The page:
04. April 2008 · Comments Off on The Advance of the POD People · Categories: Ain't That America?, Fun and Games, General, Literary Good Stuff

Here we are, after a week of the Great Amazon-Booksurge Kerfuffle of 2008; wherein the great 800 pound gorilla of internet retailing has strong-armed various small POD (publish on demand) houses into having any of their books sold through Amazon printed for delivery to the customer by Amazon’s in-house print division. They did this by the simple expedient of threatening to ‘turn off’ the Amazon “buy” button for those authors who publish through those POD houses. Essentially, the book would still be there on the Amazon page… but if you wanted to actually to buy, you’d have to go through one of the secondary vendors… and it wouldn’t qualify for the free Amazon shipping. And having Amazon do the printing – through a POD publisher notorious among the cognoscenti for shoddy work – and charging for it, chipping away even further at author royalties… the fur is still energetically flying among the book-bloggers and writers’ discussion groups. It was the blatant bullying of the Amazon/Booksurge reps which got up peoples noses the most. Honestly, it’s as if they never heard the old saying about catching more flies with honey than with vinegar.

Scroll down for my previous posts on this – and check out this page of updated information from Writers Weekly is here Oh, goody, the American Society of Journalists and Authors is adding their voice to the mighty chorus! This doesn’t look like it is going to die a quiet death and very soon, as much as Amazon probably hopes it will.

Now there seems to be a lull in the storm while everyone takes stock and figures out what to do next. Although my publisher, Booklocker, has declined the offer of a contract for Amazon-Booksurge’s services with the vigor and force of a concrete block thrown through a plate-glass window – indeed has taken a very prominent place in aggressively reporting on the tidal wave of criticism crashing upon Amazon.com as well as practically surfing on the leading edge, “To Truckee’s Trail” is still available through Amazon. (No link, I’ve sworn off Amazon for the moment!) To the best knowledge of the other IAG members, no one’s buy buttons have been turned off, and we have member-writers published by just about all of the various POD houses. The fury continues unabated, though – and it’s hard not to imagine various lawyers hastily brushing up on various anti-trust regs and laws though. And whatever in-house emergency meetings at Amazon this week must have been eventful. Oh, to have been a fly on those walls!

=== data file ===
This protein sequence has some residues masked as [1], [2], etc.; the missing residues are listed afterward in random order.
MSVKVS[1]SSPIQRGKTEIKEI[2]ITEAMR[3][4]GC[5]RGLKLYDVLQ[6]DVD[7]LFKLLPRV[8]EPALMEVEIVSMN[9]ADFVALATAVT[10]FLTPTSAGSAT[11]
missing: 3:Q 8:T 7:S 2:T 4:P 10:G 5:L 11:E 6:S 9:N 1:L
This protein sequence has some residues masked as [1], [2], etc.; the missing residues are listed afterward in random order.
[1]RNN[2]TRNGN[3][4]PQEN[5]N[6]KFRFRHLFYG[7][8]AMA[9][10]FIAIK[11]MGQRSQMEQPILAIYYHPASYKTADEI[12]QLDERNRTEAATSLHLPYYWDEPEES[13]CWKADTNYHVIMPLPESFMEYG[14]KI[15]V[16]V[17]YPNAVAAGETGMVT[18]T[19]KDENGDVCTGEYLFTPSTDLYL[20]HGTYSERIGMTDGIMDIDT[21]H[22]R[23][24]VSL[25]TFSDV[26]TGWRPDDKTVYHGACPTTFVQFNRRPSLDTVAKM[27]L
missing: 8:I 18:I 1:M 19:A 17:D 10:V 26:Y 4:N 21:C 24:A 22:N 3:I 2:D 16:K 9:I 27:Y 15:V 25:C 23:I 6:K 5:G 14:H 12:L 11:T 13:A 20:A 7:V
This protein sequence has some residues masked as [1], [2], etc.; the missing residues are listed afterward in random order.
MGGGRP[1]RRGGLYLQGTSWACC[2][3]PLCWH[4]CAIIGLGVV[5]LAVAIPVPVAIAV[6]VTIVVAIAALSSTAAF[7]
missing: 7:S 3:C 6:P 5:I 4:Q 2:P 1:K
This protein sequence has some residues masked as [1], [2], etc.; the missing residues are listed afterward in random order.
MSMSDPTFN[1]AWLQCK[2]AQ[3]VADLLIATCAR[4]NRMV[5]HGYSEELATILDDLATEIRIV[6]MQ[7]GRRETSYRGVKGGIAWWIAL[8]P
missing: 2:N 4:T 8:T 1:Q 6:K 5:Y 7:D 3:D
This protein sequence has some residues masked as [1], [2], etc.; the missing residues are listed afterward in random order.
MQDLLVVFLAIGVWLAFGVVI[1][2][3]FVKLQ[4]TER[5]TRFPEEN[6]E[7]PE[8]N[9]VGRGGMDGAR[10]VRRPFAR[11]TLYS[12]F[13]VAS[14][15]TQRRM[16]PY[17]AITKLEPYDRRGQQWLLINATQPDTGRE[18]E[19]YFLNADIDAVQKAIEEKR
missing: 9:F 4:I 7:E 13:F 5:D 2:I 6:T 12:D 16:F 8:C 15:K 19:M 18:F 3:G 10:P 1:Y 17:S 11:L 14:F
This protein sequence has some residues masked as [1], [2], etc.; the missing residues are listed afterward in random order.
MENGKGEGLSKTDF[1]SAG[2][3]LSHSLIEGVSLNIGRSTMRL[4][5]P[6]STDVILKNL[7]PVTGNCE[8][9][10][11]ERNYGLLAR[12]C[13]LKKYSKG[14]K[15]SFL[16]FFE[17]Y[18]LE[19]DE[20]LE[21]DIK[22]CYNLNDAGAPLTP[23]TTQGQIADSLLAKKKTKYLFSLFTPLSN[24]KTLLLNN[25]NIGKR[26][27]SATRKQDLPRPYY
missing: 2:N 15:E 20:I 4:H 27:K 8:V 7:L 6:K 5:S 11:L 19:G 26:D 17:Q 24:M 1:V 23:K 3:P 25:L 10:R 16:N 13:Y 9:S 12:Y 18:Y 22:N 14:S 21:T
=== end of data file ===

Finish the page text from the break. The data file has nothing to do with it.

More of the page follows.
Standing back and taking a long look, and considering other developments though – as the release of the handy-dandy-Espresso Book Machine and perhaps this kerfuffle-du-jour is just one more of those harbingers of change in the world of books and publishing. Everything changes, nothing stays the same for long. Having been hanging out in among the book blogs and in the author discussion groups for the last two years has been enlightening. Many of the other writers in the IAG have been in and around the writing game for years . They don’t have the five-figure royalty checks – if they did, they wouldn’t be hanging around in the discussion group skulling out ways to market their books if they did. But what I picked up, over and over again was a feeling that for most writers, the way the literary industrial complex is set up… it just was not working, and not working in a big way. This guy (now on hiatus, unfortunately) was a shrewd and extremely knowledgeable insider.
This blogger is another: and what they were saying was confirmed by the writers that I met in putting together the IAG; which is that it is nearly impossible for interesting, genuinely original books with niche appeal to even slip in over the transom at traditional publishers.

If you aren’t an established best-selling writer already, forget trying to break into the club. Still, there were all sorts of interesting bits of knowledge floating around – like the day of big advances from a publisher is probably over. And if you do get one, you might have to pay it back if the book doesn’t sell. And that more and more publishers were using print-on-demand, for exactly the quantities needed, rather than print a warehouse full of cheap copies that would be remaindered and pulped. And all but the very top rank of best-selling authors had to go out and do their own marketing, organize their own signing events.

In the light of all that, I speculate that Harper Collins’ new imprint is trying to tap into the indie-author and POD paradigm. From what I can make out of this story and from some of the IAG group discussions, it all seems like Harper Collins is having a go at what we’ve been doing with our various POD houses – Booklocker, and iUniverse and all the rest for the last couple of years. We’ve saying with varying degrees of desperation, hope and passion that big publishing just couldn’t go on the way it has been; it had to change, or go down. Now we see the very first cracks in the wall of Things as They Are, and hope that the paradigm shift has really and truly happened.

One of the big traditional publishers is tentatively trying out something new, and trying out what indie writers have been doing in the last five years. Why, yes, I think I’ll have a drink, so that I can toast to them.

And to myself – I sold a copy of “To Truckee’s Trail” to a contractor doing work on a house in my neighborhood, and two copies to co-workers at one of my jobs. There is a reason to keep a box of copies and a fistful of promotional materials in the car, you know!

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